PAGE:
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The gravity field of the eastern Alps and the central Andes was investigated with regard to the isostatic state and the tectonic evolution of these young orogens. Bouguer and isostatic anomalies were correlated with mean topographic heights. Statistical analysis and theoretical modeling were applied in order to determine the degree to which quantitative conclusions could be drawn. Additionally the balance of topographic surplus and deficit masses was estimated for both areas under investigation.

A significant correlation between Bouguer anomalies and mean topographic heights is observed, which qualitatively indicates more or less isostatic equilibrium, while the mean isostatic anomalies are slightly positive and larger in the Andes than in the Alps. This agrees well with results from mass budget estimations, which show gravimetric mass deficits being 10 percent smaller than the topographic load for both mountain ranges. Therefore, an undercompensation effect of the Alpine and Andean crust can be concluded. On a regional scale this is in contrast to the observed positive vertical movements, because subsidence should be expected.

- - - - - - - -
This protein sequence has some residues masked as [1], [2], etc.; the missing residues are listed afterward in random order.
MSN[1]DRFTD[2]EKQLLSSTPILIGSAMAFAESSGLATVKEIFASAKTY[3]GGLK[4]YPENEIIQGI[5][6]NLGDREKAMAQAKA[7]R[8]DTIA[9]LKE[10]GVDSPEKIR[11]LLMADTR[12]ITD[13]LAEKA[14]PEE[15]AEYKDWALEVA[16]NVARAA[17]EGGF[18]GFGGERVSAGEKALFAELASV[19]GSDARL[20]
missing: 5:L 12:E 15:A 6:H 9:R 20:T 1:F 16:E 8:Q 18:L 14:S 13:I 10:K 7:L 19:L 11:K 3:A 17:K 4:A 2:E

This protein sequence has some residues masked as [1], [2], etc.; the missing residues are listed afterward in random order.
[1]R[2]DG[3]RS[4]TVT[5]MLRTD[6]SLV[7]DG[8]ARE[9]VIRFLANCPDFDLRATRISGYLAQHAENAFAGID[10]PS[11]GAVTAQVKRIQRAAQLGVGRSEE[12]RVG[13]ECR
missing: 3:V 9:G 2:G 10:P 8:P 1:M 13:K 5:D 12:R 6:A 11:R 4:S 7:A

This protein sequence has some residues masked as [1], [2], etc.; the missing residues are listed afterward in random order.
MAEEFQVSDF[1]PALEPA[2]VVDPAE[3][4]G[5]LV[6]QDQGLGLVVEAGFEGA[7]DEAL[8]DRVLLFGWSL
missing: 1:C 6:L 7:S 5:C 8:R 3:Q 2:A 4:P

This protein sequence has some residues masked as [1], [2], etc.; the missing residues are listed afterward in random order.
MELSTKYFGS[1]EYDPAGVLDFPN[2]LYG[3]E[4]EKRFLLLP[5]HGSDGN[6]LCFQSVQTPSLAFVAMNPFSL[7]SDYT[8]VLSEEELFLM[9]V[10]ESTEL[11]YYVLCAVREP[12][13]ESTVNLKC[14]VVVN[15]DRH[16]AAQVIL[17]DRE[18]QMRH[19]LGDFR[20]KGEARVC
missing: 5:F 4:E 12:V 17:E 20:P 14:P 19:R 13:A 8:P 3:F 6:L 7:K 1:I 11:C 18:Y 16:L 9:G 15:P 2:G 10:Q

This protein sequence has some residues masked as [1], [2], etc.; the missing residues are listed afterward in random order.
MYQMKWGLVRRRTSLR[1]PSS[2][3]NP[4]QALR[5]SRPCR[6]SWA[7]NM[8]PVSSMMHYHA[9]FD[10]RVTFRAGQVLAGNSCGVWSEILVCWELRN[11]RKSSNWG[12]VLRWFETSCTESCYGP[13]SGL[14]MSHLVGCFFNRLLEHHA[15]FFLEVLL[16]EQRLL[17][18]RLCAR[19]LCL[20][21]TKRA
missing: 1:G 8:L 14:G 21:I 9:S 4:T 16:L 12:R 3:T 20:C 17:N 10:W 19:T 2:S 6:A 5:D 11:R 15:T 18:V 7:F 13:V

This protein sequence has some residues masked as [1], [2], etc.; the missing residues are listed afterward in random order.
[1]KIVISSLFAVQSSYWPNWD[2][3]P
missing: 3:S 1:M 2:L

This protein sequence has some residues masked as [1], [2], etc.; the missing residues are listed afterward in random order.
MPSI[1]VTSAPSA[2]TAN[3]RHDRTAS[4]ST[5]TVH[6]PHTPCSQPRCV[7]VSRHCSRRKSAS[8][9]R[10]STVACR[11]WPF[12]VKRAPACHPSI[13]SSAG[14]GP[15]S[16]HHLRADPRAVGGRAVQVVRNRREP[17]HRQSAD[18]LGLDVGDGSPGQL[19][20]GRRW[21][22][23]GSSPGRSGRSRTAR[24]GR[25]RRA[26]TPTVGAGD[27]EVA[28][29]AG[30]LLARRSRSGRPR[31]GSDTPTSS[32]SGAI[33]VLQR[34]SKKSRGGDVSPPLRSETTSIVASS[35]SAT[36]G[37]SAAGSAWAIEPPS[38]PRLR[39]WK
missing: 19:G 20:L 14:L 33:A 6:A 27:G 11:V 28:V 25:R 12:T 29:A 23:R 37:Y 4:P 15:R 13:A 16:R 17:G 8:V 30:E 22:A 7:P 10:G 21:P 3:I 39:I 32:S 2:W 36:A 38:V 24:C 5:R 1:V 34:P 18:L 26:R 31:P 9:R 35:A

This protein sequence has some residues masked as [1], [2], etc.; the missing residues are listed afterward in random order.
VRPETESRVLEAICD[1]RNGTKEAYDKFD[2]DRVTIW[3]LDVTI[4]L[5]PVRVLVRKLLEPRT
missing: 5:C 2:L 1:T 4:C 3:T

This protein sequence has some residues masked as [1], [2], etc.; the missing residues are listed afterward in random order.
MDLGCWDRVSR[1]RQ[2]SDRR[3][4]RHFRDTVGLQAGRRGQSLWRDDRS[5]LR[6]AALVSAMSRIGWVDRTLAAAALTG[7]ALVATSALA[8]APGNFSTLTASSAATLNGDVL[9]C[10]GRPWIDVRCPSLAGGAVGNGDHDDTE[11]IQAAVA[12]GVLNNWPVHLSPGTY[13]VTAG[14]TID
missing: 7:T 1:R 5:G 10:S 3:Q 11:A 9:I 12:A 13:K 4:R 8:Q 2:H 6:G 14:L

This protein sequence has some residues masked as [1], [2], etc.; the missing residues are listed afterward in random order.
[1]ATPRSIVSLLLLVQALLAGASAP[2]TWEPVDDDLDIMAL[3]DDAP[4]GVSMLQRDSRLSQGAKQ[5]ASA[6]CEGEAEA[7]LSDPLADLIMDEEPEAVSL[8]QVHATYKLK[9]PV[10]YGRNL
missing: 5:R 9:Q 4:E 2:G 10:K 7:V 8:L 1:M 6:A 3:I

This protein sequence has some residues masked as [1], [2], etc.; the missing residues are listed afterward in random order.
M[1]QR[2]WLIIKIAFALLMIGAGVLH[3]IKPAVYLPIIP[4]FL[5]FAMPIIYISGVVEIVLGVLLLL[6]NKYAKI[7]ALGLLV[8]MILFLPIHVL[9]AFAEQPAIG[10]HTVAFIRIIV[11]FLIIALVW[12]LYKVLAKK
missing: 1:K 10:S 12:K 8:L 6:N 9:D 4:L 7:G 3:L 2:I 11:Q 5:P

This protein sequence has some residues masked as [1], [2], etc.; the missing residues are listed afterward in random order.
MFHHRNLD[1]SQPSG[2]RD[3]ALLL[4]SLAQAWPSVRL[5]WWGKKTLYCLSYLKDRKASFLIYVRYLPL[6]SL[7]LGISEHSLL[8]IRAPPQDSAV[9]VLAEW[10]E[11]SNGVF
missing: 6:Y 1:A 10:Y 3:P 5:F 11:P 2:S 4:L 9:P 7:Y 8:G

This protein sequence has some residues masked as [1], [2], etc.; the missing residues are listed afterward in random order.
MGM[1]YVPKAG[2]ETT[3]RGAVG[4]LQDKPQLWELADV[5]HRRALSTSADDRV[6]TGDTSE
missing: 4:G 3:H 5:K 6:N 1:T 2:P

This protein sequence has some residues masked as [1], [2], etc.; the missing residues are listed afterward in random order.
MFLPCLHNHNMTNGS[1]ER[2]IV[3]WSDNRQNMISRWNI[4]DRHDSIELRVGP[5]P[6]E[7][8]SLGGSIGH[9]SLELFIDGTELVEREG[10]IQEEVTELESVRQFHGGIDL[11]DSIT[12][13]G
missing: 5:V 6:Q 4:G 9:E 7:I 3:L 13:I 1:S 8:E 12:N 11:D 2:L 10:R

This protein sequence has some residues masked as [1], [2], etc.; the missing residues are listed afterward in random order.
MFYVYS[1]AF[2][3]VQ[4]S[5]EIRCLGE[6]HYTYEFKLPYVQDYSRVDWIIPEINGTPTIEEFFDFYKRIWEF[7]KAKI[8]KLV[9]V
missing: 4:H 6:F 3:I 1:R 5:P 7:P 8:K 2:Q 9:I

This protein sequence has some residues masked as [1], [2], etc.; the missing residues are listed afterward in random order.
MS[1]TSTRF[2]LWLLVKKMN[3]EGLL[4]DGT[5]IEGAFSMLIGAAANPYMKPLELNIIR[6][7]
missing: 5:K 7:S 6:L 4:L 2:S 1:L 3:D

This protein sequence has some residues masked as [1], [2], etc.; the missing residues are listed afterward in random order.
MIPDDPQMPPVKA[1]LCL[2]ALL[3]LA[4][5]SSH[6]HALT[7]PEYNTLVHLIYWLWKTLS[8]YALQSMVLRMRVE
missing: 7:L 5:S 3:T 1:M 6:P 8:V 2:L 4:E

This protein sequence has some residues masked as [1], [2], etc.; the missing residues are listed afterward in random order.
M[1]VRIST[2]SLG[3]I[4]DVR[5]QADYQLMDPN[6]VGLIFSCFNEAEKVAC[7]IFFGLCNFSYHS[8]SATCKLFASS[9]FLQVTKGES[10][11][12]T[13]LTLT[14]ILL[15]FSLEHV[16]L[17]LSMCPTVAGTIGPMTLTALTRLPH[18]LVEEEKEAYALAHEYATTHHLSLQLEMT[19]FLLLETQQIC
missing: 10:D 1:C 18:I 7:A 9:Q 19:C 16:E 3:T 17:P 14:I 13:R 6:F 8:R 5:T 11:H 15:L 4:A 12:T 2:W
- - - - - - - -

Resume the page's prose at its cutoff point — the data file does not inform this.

Therefore, the isostatic states and the vertical movement patterns can be considered to be effects of plate tectonic forces due, respectively, to the collision of the Eurasian and African plates (eastern Alps) and the subduction of the Nazca plate under the South American continent (central Andes).

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